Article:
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Six Ways to Accomplish More Effective and Productive Meetings

As part of our productivity series learn the key factors in leading every meeting to success.

Meetings can be transformative spaces if leaders get to grips with the steps needed to make them more effective and productive. By beginning with organised discussion and ending with effective delegation, meetings can be sharper and waste less time for everyone involved. All that is necessary is stubbornly employing the skills involved, at every step of the way.

Six Ways to Accomplish More Effective and Productive Meetings

1: Do Your Homework

How many times have you heard the adage, ‘Preparation is key’, but attended meetings where the presenters bumbled their way through repetitive slides that each person can read for themselves or failed to grasp how to work the PowerPoint equipment in the first place?  Too often.

Instead leaders need to lead by a sharply set example. Distribute meeting agendas in advance so everyone is briefed and then follow a regimented agenda. Employing the right software helps.  DiliTrust Exec is a board portal that allows board members and executive committees to digitise their board meetings and organise efficiently each meeting. Users of DiliTrust Exec can upload documents prior to meetings and analyse material in advance with in built application features like vocal notes, post its, polls and highlighting tools. Collaboration prior to meetings is so important as figures show that after meetings people are 61% less likely to share notes

2: Read the Room

What can stiff body language and disaffected facial expressions tell you? A lot, according to experts. Annie McKee, a senior fellow at the University of Pennsylvania, argues that observing between the lines in meetings is critical. Her advice for leaders? Observe closely how people respond by scanning the room and seeing, “who’s next to whom, who’s smiling, who’s not, who’s standing, who’s sitting, and how much space is between people.” McKee also recommends paying close attention to smaller details like facial expressions, posture and body language in meetings. Fleeting indicators like grimaces, raised eyebrows and slight smiles will lead leaders to gauge more intently how people react. In tense meetings knowing these skills prove indispensable.  

3: Keep Your Meetings Small

Smaller team meetings accomplish more. Google abide by this rule, with no more than 10 googlers present as standard. But how do smaller meetings achieve better results? Research from Standford University found that meetings with the highest productivity output are held with a group of between 5 and 8 people. Numbers higher than this manifest lower productivity. With more time for everyone to discuss issues and with a concise agenda meetings are more efficient and engaged.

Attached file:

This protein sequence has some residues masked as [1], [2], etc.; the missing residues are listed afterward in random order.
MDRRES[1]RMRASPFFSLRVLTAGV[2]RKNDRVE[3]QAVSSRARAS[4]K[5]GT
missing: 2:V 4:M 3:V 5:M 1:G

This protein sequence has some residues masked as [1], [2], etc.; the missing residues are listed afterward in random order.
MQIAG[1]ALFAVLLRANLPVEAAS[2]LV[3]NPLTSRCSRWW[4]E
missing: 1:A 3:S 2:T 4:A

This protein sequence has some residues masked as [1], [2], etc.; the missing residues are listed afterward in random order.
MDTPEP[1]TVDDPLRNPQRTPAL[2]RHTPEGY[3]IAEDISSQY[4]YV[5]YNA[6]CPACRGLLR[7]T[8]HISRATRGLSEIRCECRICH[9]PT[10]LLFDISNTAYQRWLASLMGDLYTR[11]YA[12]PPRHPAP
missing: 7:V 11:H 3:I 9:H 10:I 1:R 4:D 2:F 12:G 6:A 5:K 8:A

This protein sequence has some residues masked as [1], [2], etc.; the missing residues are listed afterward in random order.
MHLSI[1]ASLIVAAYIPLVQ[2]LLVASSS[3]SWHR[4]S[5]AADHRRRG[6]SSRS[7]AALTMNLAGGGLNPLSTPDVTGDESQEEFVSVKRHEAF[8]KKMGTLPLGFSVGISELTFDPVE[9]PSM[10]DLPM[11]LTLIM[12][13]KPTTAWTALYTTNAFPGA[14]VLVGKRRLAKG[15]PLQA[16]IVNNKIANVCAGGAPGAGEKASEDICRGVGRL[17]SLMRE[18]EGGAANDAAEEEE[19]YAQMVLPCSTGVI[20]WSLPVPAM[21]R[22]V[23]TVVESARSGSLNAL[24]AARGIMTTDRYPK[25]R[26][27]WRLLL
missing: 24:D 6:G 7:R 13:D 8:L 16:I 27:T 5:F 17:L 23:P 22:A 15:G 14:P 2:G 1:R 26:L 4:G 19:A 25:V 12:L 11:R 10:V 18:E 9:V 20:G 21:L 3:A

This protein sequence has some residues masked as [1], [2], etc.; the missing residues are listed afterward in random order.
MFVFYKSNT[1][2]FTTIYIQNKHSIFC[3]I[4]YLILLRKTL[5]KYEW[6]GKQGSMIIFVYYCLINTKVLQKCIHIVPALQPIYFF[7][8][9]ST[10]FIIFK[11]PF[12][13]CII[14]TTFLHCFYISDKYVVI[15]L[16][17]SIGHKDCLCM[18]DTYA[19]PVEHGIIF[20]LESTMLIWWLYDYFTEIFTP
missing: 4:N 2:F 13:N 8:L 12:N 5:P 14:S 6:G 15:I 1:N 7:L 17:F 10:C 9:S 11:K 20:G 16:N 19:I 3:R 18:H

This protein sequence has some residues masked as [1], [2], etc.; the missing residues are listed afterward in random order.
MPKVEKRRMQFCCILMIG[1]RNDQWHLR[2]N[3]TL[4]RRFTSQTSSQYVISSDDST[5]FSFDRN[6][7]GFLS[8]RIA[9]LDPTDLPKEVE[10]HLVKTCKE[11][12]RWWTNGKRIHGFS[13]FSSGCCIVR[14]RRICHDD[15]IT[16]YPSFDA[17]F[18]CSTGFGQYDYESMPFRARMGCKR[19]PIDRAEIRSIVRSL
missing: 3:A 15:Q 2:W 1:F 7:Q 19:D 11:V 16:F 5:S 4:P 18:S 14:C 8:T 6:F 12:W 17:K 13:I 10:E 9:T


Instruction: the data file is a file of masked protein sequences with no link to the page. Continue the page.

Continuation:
4: Watch the Clock

Meetings are getting longer. Our attention spans are getting shorter. Something has got to give. Steering shorter meetings is a key skill. In the UK a recent survey found that the average attention span is 14 minutes long. Meetings between 15 and 30 minutes work best. 

5: Let Your Team Assign Their Work

Allowing your teams to assign their own work is vital to increasing productivity, efficiency and teamwork in meetings. It is a recipe huge conglomerates swear by, Apple and Google included. Steve Jobs labelled each person responsible for an agenda item the DRI or ‘the Directly Responsible Individual’. Why this is a move towards greater productivity is that people are held accountable from this meeting attended by their colleagues and they take a greater interest in completing each task as it is owned by them, i.e. they set their own deadline.

 It is even beneficial for employee health. Professor of Epidemiology and Public Health at UCL, Sir Michael Marmot, found through his four decades of research on government employee health in the UK that the highest mortality and poorest well-being were consistently associated with employees who had little control over their work lives.

6: Be Consistent with Following Up

As with point 5, leaders know that the momentum in the meeting room will wilt with time. So, persistence after meetings from management and leaders is key to seeing the project realised. Management can both support and see the project to fruition by checking in and offering some guidance and feedback. There is however a disparity between micro-managing and following up. Leaders must allow for employee mistakes and understand that they are necessary for growth.

 

DiliTrust Exec enhances and streamlines the management of your Board and executive committees’ meetings for efficient corporate governance. To find about more please contact our support team today to arrange a free client demo.